The FIA WRC Academy crews continued their extensive training in Germany this week with a session from renowned shock absorber manufacturers, Reiger Suspension. Explaining the mechanics of a damper and how changing the set-up can improve the handling of their Ford Fiesta R2s, the crews will be further prepared going into the first sealed-surface event of the season.
Established in 1977, Reiger has been working closely with M-Sport for 16 years and supplies state-of-the-art competition dampers to a range of motorsports including the FIA World Rally Championship, the World Motocross Championship and the Dakar Rally – with the first 12 finishers using Reiger dampers on this year’s edition of Dakar’s endurance event.
Sharing their knowledge of damper set-up and mechanics, representatives from Reiger gave the WRC Academy crews a better understanding of the car’s suspension and how and why adjusting the damper ‘clicks’ can improve the performance of the car – vital knowledge for those aiming to be at the top of their field in the near future.
Ashley Haigh-Smith said:
“The training was really useful and the guys from Reiger shared a great amount of knowledge. It was really useful to get an explanation on the optimum set-ups for toe, camber and caster because you always get a bit confused there! For us guys with not so much experience yet, it is good to know how to best set-up our cars for the stages.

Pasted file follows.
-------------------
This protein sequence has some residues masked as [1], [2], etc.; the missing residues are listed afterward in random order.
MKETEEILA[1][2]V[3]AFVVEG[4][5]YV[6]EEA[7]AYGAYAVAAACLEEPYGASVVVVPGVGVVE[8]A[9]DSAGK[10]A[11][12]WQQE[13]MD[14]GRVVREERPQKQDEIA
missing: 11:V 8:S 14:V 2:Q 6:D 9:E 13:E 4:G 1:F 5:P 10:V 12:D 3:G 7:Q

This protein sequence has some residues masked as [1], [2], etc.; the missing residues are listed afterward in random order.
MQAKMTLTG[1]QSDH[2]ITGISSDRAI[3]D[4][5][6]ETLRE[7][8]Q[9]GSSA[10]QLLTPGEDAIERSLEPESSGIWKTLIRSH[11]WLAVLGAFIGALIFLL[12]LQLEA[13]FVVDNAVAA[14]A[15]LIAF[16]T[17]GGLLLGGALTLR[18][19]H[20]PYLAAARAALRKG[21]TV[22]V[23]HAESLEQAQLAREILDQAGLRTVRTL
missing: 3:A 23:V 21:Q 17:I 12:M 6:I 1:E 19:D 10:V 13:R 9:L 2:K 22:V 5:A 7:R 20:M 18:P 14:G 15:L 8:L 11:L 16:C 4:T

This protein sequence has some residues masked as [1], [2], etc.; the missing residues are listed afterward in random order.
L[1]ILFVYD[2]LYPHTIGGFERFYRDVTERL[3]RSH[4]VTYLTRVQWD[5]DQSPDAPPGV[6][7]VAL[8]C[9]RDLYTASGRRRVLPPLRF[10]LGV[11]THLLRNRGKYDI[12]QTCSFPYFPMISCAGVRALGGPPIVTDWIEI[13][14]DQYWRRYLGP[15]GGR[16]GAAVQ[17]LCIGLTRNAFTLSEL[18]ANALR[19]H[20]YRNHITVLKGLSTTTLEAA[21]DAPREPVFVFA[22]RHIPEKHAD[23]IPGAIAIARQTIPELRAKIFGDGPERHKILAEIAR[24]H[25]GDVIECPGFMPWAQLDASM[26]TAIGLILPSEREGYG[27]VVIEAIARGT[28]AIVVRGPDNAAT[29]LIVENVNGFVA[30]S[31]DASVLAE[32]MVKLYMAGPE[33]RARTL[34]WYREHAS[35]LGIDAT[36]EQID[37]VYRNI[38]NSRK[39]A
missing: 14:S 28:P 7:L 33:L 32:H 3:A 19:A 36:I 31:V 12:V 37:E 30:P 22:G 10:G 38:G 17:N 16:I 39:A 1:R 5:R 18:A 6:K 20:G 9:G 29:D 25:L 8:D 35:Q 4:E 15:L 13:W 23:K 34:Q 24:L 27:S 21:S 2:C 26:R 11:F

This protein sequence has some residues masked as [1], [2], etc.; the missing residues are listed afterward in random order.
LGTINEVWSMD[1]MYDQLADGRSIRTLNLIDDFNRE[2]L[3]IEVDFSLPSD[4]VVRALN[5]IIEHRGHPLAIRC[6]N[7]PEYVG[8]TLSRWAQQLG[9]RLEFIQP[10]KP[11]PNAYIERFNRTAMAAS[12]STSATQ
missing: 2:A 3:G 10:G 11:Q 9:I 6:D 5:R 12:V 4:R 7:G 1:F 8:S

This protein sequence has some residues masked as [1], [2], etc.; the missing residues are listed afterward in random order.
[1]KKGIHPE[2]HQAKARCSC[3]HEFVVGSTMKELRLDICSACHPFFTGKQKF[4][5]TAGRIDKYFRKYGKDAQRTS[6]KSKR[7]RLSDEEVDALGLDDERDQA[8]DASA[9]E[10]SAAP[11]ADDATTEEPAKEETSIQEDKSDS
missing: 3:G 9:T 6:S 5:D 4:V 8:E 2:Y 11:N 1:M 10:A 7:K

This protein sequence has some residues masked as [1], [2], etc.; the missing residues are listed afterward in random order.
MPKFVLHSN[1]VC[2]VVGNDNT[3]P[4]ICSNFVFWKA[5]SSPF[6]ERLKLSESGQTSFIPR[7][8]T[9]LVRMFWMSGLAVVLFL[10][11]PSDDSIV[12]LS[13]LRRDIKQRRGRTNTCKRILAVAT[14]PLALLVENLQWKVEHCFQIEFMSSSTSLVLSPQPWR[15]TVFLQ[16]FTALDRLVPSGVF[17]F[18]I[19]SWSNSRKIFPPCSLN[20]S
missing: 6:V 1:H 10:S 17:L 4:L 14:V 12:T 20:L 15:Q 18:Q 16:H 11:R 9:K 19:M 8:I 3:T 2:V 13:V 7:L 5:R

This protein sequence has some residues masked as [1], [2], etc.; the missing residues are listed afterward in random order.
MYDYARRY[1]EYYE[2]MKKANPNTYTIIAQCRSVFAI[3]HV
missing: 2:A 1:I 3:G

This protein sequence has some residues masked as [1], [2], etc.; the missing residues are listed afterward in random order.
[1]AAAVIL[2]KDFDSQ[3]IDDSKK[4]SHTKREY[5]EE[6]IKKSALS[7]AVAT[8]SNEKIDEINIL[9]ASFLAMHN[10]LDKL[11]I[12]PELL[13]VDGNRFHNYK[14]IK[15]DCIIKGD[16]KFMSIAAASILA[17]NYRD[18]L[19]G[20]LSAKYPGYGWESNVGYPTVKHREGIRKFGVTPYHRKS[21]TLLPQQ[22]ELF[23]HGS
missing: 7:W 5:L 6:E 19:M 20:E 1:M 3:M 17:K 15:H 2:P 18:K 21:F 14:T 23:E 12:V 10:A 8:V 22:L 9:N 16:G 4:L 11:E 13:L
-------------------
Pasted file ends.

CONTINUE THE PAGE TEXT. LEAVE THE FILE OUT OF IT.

“I hope I can put all that I learnt into practice on my next rally. When I go back to South Africa, I’ll certainly be playing around to see what sort of a difference I can make to my car. In the past, I would do a test and adapt my driving style to the car, but now we can look to adapt the car to my own driving style and maybe find a better rhythm.”
Gerard Seesing, Reiger Suspension, said:
“The crews were all very interested and enthusiastic about what he had to tell them – we could see their eyes getting bigger and bigger as they got a better understanding.
“It is very important for the very best drivers to know the mechanics of their cars and how the dampers work – if it is just a hobby, then maybe it is not to important, but for the top guys it is vital for the future.
“The crews need to have a good base knowledge of how the systems work so that if they have any sort of a problem, they can tell their engineers exactly what is going on. They can feel it in the steering, and they automatically know what the problem is.”
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